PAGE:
Can a fly’s eye(s) be used for solar cells? Apparently so. Speaking of which, I have a gripe. Nuclear power supporters have always ignored the fact that Nuclear power (a.k.a. “unlimited safe free energy”) is more expensive than other traditional forms of energy. In the mean time, anti “alternative” energy, often the same people, have touted that Solar is too expensive to be worth it. Well, guess what. A recent study seems to have shown that Solar power is cheaper than nuclear. So, there you go.

Berry Go Round # 30, the Plant Carnival, is up and running at Brainripples. This is your window to amazing plant photography (and some insects too) as well as discussions of plant evolutionary biology.

There is now a fast hybrid car, and it’s a porsche.

And: Apparently, they’ve cracked the mystery of how rubber bands work!

Comments

  1. #1 D. C. Sessions
    July 30, 2010

    Some day I wish we could get past the renewable-energy dicksizing.

    Solar power in Anchorage (not much sun, long periods with damn near none, lots of water, low temperatures) is, I suggest, inferior to nuclear.

    Nuclear power in Gila Bend (too much sun, little cloud cover, little seasonal variation, high temperatures, water shortage) is, I suggest, inferior to solar.

    Palm Springs is a lovely place to have both solar and wind. What’s more, they coexist on the same land rather nicely.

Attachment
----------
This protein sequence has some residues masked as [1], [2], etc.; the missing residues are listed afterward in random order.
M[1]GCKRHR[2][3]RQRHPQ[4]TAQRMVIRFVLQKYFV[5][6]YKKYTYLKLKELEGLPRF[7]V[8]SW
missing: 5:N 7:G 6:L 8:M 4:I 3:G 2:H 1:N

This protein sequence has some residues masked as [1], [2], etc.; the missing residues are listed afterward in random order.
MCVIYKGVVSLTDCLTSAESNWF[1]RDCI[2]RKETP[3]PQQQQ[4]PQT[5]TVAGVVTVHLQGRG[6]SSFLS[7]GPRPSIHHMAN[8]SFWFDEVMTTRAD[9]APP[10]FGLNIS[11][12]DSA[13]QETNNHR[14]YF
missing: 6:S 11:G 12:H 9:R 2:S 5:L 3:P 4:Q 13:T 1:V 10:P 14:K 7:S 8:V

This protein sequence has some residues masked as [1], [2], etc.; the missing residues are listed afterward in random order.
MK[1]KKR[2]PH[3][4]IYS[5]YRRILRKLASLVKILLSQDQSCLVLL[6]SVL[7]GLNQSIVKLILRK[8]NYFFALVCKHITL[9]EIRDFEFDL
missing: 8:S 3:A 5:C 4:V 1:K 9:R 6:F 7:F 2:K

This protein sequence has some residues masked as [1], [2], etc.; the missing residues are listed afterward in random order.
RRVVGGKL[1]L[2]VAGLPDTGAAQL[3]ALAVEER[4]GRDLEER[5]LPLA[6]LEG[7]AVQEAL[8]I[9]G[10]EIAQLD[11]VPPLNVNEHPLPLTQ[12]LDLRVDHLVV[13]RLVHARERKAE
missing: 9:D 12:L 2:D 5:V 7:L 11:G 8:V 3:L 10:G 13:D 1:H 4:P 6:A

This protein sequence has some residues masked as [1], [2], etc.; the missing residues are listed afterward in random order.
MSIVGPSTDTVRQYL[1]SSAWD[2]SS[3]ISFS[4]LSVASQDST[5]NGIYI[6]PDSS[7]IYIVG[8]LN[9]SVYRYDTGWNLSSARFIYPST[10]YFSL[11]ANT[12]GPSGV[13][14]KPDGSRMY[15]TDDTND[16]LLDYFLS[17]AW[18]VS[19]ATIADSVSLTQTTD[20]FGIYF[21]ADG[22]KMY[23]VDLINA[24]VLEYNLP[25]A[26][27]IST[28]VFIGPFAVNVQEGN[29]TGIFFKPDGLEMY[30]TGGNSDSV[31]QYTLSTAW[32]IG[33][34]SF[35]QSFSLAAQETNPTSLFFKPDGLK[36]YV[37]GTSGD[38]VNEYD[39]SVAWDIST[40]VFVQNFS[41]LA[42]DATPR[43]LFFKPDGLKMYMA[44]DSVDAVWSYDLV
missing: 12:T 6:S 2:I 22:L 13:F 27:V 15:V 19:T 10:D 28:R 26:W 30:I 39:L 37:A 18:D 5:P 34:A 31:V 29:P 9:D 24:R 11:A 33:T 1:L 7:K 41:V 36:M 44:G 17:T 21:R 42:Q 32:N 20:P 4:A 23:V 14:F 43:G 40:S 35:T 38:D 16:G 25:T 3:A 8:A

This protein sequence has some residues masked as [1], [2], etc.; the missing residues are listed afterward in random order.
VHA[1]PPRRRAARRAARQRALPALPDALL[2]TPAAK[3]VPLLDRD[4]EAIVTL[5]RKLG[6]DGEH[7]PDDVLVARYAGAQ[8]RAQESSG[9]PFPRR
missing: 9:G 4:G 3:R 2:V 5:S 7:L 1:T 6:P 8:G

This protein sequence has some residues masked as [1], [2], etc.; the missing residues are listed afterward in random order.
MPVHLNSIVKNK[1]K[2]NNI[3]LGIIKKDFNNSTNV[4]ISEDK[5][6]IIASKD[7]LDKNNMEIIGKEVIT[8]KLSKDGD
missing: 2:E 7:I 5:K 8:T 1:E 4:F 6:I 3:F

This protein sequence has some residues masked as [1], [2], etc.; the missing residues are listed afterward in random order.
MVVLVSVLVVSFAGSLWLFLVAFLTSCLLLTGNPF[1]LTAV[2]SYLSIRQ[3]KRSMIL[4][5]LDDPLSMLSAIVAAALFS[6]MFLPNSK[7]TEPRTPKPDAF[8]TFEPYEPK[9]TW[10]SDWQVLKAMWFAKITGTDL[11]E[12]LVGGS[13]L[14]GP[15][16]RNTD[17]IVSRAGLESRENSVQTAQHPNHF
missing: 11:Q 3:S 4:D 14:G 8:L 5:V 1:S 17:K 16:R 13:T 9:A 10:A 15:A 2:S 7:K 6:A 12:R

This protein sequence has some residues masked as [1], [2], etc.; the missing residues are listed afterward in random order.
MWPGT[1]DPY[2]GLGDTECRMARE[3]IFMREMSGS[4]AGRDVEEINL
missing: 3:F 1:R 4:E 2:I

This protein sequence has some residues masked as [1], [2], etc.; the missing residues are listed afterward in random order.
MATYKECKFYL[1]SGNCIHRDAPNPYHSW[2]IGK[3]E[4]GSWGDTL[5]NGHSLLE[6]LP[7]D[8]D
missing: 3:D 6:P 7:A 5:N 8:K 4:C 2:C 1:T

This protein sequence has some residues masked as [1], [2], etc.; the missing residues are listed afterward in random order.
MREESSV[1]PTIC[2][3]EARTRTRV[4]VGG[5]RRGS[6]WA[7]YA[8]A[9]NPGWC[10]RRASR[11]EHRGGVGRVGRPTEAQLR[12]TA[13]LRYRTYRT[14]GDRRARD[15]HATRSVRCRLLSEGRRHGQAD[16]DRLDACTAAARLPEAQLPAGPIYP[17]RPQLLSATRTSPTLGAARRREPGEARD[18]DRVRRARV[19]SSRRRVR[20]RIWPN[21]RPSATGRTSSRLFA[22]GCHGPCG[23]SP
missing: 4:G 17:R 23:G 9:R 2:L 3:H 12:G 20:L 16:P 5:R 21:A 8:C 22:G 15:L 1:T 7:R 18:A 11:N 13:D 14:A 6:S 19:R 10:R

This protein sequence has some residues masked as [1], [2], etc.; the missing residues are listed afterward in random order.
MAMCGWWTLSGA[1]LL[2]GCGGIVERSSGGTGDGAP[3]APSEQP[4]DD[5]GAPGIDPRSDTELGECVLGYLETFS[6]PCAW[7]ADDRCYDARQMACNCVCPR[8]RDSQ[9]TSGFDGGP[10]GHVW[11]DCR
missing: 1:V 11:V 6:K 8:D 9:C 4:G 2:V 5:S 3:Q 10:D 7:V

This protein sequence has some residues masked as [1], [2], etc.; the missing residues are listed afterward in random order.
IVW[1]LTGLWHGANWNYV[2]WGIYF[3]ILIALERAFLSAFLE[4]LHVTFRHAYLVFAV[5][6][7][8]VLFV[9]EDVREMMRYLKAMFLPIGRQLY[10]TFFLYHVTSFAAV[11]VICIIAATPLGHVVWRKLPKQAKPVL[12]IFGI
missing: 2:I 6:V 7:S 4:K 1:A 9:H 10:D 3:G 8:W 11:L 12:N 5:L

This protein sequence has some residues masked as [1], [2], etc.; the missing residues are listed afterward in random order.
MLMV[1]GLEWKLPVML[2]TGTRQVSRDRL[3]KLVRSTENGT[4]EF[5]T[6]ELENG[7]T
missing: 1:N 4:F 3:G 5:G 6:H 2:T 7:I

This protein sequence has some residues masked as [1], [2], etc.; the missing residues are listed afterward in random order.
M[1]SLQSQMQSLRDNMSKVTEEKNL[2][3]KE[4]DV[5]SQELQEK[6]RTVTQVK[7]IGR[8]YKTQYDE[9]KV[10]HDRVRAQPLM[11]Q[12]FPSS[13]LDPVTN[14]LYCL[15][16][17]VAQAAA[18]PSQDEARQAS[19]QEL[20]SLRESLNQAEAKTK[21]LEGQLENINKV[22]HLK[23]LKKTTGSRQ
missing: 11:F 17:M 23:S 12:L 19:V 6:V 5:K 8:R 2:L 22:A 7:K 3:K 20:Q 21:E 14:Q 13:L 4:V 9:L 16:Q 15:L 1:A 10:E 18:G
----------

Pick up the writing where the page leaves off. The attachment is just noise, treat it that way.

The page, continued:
I suspect that neither Gila Bend nor Palm Springs are going to be great places for tidal power any time soon.

    All of them beat coal — but coal is what we’re building, at least in part because the solar, wind, tide, and nuclear advocates are busy generating arguments against wind, tide, nuclear, and solar that the coal and oil industry can just pass along to legislators and the public. That they don’t have to buy and can (honestly, no less) present as being from sources that aren’t invested in fossil fuels.

    Here’s a radical thought: how about we just freaking start building them. Wind, solar, tides, nuclear, whatever — but stop with the stupid coal plants!!!!

  2. #2 Adam
    July 30, 2010

    This was debated considerably on Slashdot. I think the biggest criticism is that the estimated cost for nuclear seemed a bit higher than in countries such as France.

  3. #3 D. C. Sessions
    July 30, 2010

    I think the biggest criticism is that the estimated cost for nuclear seemed a bit higher than in countries such as France.

    That doesn’t make the estimates unreasonable. Thanks to the (very) uncertain regulatory environment downstream [1] and long approval times, proposed plants have to highball potential costs. Also, France has some economies of scale to work with vs. the US, which hasn’t built a nuclear plant for over 30 years. Finally, France reprocesses used fuel rods where the USA uses them for political leverage and makes operators store them onsite.

    Bottom line: we probably are more expensive than France, but wouldn’t necessarily be more expensive after the first few.

    [1] First you spend several billion, then you apply for a permit to operate (which is not guaranteed) then you try to get the local utility commissions to let you recoup your expenses (also not guaranteed.)